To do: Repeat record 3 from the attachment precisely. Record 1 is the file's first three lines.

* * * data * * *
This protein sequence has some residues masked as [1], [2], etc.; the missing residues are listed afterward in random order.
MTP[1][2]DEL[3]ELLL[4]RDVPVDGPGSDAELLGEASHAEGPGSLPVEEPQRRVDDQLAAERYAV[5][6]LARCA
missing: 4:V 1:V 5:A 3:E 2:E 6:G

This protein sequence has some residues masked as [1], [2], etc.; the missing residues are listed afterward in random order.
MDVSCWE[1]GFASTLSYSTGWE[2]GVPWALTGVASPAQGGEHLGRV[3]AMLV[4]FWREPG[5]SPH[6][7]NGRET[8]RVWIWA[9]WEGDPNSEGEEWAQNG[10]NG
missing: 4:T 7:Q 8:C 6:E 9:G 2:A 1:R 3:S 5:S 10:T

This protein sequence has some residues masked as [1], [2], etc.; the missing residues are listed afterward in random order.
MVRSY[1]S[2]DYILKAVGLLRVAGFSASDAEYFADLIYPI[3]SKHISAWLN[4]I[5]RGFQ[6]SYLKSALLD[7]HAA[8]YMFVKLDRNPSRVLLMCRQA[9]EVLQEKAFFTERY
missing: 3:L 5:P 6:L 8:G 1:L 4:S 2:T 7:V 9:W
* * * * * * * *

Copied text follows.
This protein sequence has some residues masked as [1], [2], etc.; the missing residues are listed afterward in random order.
MVRSY[1]S[2]DYILKAVGLLRVAGFSASDAEYFADLIYPI[3]SKHISAWLN[4]I[5]RGFQ[6]SYLKSALLD[7]HAA[8]YMFVKLDRNPSRVLLMCRQA[9]EVLQEKAFFTERY
missing: 3:L 5:P 6:L 8:G 1:L 4:S 2:T 7:V 9:W